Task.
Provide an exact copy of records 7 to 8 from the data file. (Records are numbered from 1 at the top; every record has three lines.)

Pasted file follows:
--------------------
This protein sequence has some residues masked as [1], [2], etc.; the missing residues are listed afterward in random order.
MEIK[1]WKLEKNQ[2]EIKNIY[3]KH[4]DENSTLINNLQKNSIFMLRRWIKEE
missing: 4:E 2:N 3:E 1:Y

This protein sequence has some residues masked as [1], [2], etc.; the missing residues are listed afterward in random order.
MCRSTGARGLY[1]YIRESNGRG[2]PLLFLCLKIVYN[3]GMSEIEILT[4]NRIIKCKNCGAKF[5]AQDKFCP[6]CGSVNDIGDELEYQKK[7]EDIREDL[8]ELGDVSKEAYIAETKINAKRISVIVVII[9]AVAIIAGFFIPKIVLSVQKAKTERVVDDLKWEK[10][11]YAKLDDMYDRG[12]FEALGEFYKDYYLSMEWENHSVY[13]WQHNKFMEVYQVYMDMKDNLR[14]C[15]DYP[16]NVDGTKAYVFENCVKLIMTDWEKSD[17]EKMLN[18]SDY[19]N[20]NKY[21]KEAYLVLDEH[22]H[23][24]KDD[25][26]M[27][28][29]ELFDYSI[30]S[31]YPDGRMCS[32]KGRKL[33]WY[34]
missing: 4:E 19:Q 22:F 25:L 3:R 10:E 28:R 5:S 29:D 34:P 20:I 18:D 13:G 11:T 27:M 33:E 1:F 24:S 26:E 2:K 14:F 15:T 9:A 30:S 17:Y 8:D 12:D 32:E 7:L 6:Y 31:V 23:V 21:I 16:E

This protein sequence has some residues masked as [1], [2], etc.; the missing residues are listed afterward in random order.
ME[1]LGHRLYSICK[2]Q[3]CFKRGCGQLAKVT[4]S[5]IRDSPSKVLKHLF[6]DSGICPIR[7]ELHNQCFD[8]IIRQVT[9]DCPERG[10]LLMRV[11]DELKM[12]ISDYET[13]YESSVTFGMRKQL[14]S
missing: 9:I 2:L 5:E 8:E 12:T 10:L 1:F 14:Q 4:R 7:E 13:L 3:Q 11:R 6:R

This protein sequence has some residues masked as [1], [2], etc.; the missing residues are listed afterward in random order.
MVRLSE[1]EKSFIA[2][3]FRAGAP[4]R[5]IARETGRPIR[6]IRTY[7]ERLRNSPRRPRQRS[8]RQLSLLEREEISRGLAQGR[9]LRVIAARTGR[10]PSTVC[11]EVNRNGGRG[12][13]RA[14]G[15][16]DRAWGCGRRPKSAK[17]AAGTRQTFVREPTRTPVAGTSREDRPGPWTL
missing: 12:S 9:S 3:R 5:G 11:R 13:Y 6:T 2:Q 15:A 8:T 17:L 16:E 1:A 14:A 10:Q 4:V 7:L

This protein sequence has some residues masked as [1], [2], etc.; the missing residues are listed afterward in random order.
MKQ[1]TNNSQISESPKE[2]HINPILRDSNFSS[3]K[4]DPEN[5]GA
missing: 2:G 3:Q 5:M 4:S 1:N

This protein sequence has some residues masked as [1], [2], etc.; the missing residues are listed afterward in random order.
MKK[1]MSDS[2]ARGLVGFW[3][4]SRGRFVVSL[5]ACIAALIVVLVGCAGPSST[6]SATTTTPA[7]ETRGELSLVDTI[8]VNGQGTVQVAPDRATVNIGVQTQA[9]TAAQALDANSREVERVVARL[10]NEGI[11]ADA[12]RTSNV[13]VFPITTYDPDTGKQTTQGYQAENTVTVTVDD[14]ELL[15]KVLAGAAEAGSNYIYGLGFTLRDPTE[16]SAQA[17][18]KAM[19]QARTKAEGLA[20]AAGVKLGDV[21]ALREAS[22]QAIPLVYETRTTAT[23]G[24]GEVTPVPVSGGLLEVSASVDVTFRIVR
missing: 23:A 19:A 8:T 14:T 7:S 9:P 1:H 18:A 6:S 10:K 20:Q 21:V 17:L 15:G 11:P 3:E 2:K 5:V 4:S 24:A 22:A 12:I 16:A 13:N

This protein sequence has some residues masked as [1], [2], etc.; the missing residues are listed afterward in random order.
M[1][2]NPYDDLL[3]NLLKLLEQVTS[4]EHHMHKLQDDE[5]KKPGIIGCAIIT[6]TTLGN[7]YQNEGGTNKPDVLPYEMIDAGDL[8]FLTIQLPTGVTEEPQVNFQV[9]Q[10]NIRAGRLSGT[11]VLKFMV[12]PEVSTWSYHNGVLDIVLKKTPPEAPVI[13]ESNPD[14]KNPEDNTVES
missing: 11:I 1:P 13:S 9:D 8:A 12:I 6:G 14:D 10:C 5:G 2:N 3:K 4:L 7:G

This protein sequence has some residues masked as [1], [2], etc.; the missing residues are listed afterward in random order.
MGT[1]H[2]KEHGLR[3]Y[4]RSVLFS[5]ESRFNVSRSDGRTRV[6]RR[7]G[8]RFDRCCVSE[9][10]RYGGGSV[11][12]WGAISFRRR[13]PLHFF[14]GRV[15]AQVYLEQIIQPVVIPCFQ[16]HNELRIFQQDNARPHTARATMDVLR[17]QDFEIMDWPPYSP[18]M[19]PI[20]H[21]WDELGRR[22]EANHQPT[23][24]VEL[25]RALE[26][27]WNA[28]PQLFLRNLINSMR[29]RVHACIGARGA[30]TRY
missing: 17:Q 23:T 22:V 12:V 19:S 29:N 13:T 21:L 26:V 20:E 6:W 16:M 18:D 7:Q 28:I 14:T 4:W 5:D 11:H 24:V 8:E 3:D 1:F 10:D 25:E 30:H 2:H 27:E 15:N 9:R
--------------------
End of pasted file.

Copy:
This protein sequence has some residues masked as [1], [2], etc.; the missing residues are listed afterward in random order.
M[1][2]NPYDDLL[3]NLLKLLEQVTS[4]EHHMHKLQDDE[5]KKPGIIGCAIIT[6]TTLGN[7]YQNEGGTNKPDVLPYEMIDAGDL[8]FLTIQLPTGVTEEPQVNFQV[9]Q[10]NIRAGRLSGT[11]VLKFMV[12]PEVSTWSYHNGVLDIVLKKTPPEAPVI[13]ESNPD[14]KNPEDNTVES
missing: 11:I 1:P 13:S 9:D 8:A 12:I 6:G 14:D 10:C 5:G 2:N 3:K 4:L 7:G

This protein sequence has some residues masked as [1], [2], etc.; the missing residues are listed afterward in random order.
MGT[1]H[2]KEHGLR[3]Y[4]RSVLFS[5]ESRFNVSRSDGRTRV[6]RR[7]G[8]RFDRCCVSE[9][10]RYGGGSV[11][12]WGAISFRRR[13]PLHFF[14]GRV[15]AQVYLEQIIQPVVIPCFQ[16]HNELRIFQQDNARPHTARATMDVLR[17]QDFEIMDWPPYSP[18]M[19]PI[20]H[21]WDELGRR[22]EANHQPT[23][24]VEL[25]RALE[26][27]WNA[28]PQLFLRNLINSMR[29]RVHACIGARGA[30]TRY
missing: 17:Q 23:T 22:V 12:V 19:S 29:N 13:T 21:L 26:V 20:E 6:W 16:M 18:D 7:Q 28:I 14:T 4:W 5:D 11:H 24:V 8:E 3:D 1:F 10:D 25:E 30:H 2:H 27:E 15:N 9:R